A recent thread on the 9fans mailing list explores the relationship between rudeness and software quality in open source projects:

From: sl@9fr...
Subject: Adding a new user on 9-Front
Date: Mon, 23 Dec 2013 18:47:35 -0500

>> What remains of Plan 9 might be a better example of failing to seek
>> out community in order to preserve the value, which is sometimes
>> not clearly perceived by the interested few who show up at the party.
> isn't this a false dichotomy?  rudeness doesn't preserve value.

The TUPE[0] -related material is a valuable reference point in this discussion
specifically because it's all thirty years old. This tension between technical
and social pressures is nothing new.

I'm not specifically advocating rudeness, but it's worth pointing out that
more than one book written by former Bell Labs staff specifically accuses
our 1127 heroes of indulging in precisely this sort of conceitedness (not
my word) and condescension towards outsiders. I bring this up only to
illustrate what people choose to focus upon, and what they choose to
ignore. The complaints are always the same, whether it is Rob Pike or
Theo de Raadt who has made someone cry. The objections, -- no,
demands -- are always the same sort of "I'm new new guy, treat my bad
ideas as if they were good ideas, or I'll tell everyone you're a jerk" attempts
at social extortion that are familiar to anyone who has ever worked on an
open source software project. Worse, now, as "community" has become the
central concern of many such projects. How many times have you seen
someone declare that they refuse to use OpenBSD simply because Theo
made some crazy remark? This is the level at which the discourse occurs.

Meanwhile, there is the code. Which operating system with lots of
developers and lots of users is not terrible? Do we posit some connection
between the social structure of operating system development (as we've
observed it) and the end result? What are the lessons learned?

Ken referred to open source as "open sewers." Theo runs his project with
an iron fist, and if you don't like it, you're free to spend your time somewhere
else. Neither of these attitudes are conducive to the type of inclusiveness
sought after by those who concern themselves primarily with community.
In the case of Bell Labs, their code was not even widely circulated to
the general public for much of the period in question. Thought exercise:
Try to recall how gladly fools were suffered in the early days of the 9fans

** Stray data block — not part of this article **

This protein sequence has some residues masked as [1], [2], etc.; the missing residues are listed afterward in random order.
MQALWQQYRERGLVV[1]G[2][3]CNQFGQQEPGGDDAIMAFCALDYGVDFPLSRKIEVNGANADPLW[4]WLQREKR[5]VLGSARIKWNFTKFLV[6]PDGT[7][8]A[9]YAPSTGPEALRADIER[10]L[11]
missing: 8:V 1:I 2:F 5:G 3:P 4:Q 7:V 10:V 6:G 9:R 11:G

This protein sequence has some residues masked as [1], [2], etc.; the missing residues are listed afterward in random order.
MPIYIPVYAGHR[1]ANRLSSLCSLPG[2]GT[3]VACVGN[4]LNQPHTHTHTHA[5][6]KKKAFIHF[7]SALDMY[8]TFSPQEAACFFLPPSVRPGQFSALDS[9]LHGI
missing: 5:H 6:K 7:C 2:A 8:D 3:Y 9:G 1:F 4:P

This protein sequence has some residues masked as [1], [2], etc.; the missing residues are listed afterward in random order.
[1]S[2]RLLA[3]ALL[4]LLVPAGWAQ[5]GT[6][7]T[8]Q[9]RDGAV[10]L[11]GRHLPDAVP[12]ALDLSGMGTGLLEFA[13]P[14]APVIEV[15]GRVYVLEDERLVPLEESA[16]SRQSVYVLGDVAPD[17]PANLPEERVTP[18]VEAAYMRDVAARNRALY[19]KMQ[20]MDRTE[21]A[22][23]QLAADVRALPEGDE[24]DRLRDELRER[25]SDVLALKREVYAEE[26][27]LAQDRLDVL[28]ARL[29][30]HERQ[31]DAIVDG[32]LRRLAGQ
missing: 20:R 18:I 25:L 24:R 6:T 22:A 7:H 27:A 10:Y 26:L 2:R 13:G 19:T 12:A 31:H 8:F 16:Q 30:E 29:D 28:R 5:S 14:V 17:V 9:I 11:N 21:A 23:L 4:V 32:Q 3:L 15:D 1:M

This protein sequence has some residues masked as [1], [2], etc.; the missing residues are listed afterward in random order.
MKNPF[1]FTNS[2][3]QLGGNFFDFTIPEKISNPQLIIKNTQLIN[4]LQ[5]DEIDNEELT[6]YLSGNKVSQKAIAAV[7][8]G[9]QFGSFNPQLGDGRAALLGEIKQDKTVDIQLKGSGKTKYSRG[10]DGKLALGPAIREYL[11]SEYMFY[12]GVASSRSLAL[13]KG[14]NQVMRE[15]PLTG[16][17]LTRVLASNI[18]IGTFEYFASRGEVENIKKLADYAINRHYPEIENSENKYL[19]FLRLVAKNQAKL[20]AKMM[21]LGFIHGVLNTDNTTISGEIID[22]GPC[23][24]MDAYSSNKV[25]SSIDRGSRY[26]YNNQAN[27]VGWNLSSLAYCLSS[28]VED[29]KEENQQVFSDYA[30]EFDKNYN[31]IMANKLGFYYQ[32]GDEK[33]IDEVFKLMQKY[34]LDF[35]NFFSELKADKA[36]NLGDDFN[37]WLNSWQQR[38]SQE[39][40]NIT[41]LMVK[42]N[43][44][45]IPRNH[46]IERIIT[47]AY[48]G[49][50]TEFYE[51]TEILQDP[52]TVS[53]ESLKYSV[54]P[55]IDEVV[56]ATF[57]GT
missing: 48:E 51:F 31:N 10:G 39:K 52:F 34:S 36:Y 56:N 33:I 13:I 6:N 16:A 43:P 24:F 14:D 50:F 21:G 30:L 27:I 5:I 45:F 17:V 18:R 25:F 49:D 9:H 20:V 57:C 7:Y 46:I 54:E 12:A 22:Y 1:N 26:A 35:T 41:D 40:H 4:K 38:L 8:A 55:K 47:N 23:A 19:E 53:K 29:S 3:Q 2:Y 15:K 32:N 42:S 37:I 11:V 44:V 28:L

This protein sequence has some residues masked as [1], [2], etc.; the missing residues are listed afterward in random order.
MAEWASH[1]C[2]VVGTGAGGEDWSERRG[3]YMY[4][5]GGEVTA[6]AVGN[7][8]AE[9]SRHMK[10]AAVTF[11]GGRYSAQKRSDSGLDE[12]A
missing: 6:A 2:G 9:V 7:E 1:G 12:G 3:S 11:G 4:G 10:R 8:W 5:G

mailing list.

At some point, you have to stop entertaining the bad ideas and work on
the good ones, even if that makes some people unhappy. This is how we
got UNIX (and later, Plan 9) in the first place.

It is possible this perspective has been expressed more gracefully elsewhere.

>> What remains of UNIX is sometimes difficult to recognize.
> it's easy to point out past mistakes.  do you think these were obvious
> at the time they were made?

The class of mistakes we are dealing with today were not acknowedged in
1983 and are still not acknowledged today. The entire "software tools"
philosophy was rejected, long ago, and as Rob pointed out, perl delivered
the elegy. This is rendered obvious when a longtime UNIX user tries out
Plan 9 for the first time. Go on, I'm sure you can predict the first several
complaints that will be voiced.

Was this rejection intentional? Did they (the perpetrators) really disagree
with the perspective of the UNIX authors, or were they simply ignorant of
the arguments being presented? I certainly was, until the existence of the
documents I keep linking to was brought to my attention. In your
experience, how well does the average UNIX enthusiast understand
these ideas, and how are they received, when explained?

Well, there are hordes of these people at the gate, and they are insisting that
we honor their demands as a matter of course. All of their bad ideas MUST
go into the system. NOW. Or else you're a jerk. What? You think our ideas
need more time to develop? That's not a very nice thing to say. I demand that
you take us seriously, RIGHT NOW. Gee, you guys think you're so smart! Your
privilege is showing!

What if we open the gate, just a crack...

The whole question of rudeness is based upon the false premise that it makes
sense to treat each new airing of a bad idea as if it were the first expression
of a potential breakthrough. Limited resources are quickly consumed by public
relations. Projects that have produced material of value typically eschew these
exercises in favor of doing the real work.


[0] The UNIX Programming Environment, by Brian W. Kernighan and Rob Pike